Wednesday, August 13, 2014

Suicide is painless? R.I.P. Robin Williams

I’m not the guy who brings it up, but I am the guy who always has a ready answer anytime someone asks me how I’d do myself in. It’s an idea I stole from a once-cheerful Pittsburgh restauranteur whose business went under and was never heard from again.

He said: “I’d book myself on a long, luxurious Caribbean cruise and when we’re about 10 miles from home port I’d get really drunk and jump off the end of the boat.”

I remember nodding respectfully. I thought it was a great idea if you’re depressed or terminally ill, especially the former. If you’re depressed the trip might pull you out of it. Or you might fall in love or at least hook up with somebody kinky enough to make life interesting again.

But I didn’t decide to adopt the idea for myself until he told me the kicker:

“And I’d pay for the whole thing with a credit card.”

Bravo. Just brilliant. If he’d figured out a way to give his life insurance company a really good screwing it’d be, to me, the E=mc2 of self-destructive notions.

I find the suicidal option abhorrent, while being wholly forgiving to most anyone who’s reached a despair so deep is seems irrevocable.

Life is difficult. We all endure heartache, failure and loss that can wipe out even the sunniest of souls.

After all, it’s not like we’re all fabulously wealthy Hollywood celebrities beloved around the world, people who’d never have any reason to do themselves in.
  
Bad example.

I guess my favorite Robin Williams movie was “Dead Poet’s Society.” 

I wonder if it was his, too. It was so euphoric and life-affirming, just like the way we all want to remember Robin.

I loved best his rapid-fire stand-up routines — they were some of the funniest ever.

But I was always a little disconcerted seeing him being interviewed. He was either manically funny or so whisper quiet it made me uncomfortable. His behaviors seemed to teeter-totter without rational balance.

I wonder if he felt like he always had to be on or that being on was all he ever wanted to be.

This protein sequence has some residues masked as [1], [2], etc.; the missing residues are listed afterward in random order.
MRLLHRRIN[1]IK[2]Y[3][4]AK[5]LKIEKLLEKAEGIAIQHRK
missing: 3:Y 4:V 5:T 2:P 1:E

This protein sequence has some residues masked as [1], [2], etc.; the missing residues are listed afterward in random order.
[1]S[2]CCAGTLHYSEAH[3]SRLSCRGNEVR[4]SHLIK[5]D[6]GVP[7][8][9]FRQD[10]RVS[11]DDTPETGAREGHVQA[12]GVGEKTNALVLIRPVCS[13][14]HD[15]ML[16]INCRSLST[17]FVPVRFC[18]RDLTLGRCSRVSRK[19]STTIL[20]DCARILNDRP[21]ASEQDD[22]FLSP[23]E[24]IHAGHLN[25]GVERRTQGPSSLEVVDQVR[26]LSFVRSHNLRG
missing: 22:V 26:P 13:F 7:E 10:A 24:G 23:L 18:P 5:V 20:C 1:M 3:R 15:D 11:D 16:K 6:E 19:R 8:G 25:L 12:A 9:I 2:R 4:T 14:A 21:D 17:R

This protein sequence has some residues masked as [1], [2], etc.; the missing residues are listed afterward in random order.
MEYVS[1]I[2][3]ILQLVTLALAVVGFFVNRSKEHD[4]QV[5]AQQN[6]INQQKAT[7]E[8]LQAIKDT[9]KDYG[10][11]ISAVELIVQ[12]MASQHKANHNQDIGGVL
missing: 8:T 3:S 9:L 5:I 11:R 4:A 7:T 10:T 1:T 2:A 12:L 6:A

He left us with so many questions, ones that will for many forever obscure all the laughter.

“Suicide is Painless” is the song that’s been going through my head. The lyrics will be familiar to anyone who remembers M*A*S*H, the very funny 1970 Robert Altman movie.

The tune became the theme for the landmark show of the same name, a show which was always compelling either for its comic brilliance or later for so much  bizarre self-indulgence.

The show was about saving lives, which is, I guess, they didn’t want to use the lyrics to a song that’s all about ending them.

I didn’t know it until just now, but the lyrics were written by Altman’s 14-year-old son Mike and earned the kid $1 million, or about $993,000 more than the dad was paid to direct the movie.

Here’s a sample lyric: 

The game of life is hard to play
I’m gonna lose it anyway
The losing card I’ll one day lay
So this is all I have to say . . .

(Chorus)
That suicide is painless
It brings on many changes
And I can take or leave it if I please
… And you can do the same thing, if you please

It’s difficult for those of us who’ve never experienced it to understand a despair so bottomless it could lead to suicide, especially when it causes to so much collateral damage.

It’s just incomprehensible when someone so many counted on to lift us up seems to let us down.

His suffering is over.

The suffering his suicide leaves behind is just beginning.

Yeah, suicide is painless.

Just not for the survivors.




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2 comments:

Pittsburgh Jawny said...

Indeed suicide is full of pain and disbelief for all those left behind.

And who knows what mixture of behavior, pain, self-loathing, narcissism and whatever else eventually pushes someone to that point?

But suicide takes may forms--not just the last futile act of a brain already around the bend. Recall Nicolas Cage's character in Leaving Las Vegas--was there any doubt he was out to off himself through mass booze consumption? With the exception of some rare instances principally found in Eastern culture, suicide is seldom a noble act. But neither is it to be heralded as additonal evidence that the recently deceased now also be damned.

Robin Williams was hardly the first artist to make this choice, nor the first genius who used his talents to enthrall us all the while simultaneously suffering. Any reasonable person would surely know that all that manic-energy and literate cleverness was the Enola Gay of the entertainment world. He was simply too brilliant, (and too versatile)--and sooner or later the bomb he carried had to blow. And it has.

And perhaps that's why we simply recognize his passing for what it is most all--just sad.

Chris Rodell said...

Never saw "Leaving Las Vegas." Will now make it a point to. Yes, this one is so troubling.

Many people still seem incapable of discussing it, so in the end you're right:

All we know is that he was brilliant and it is so very sad.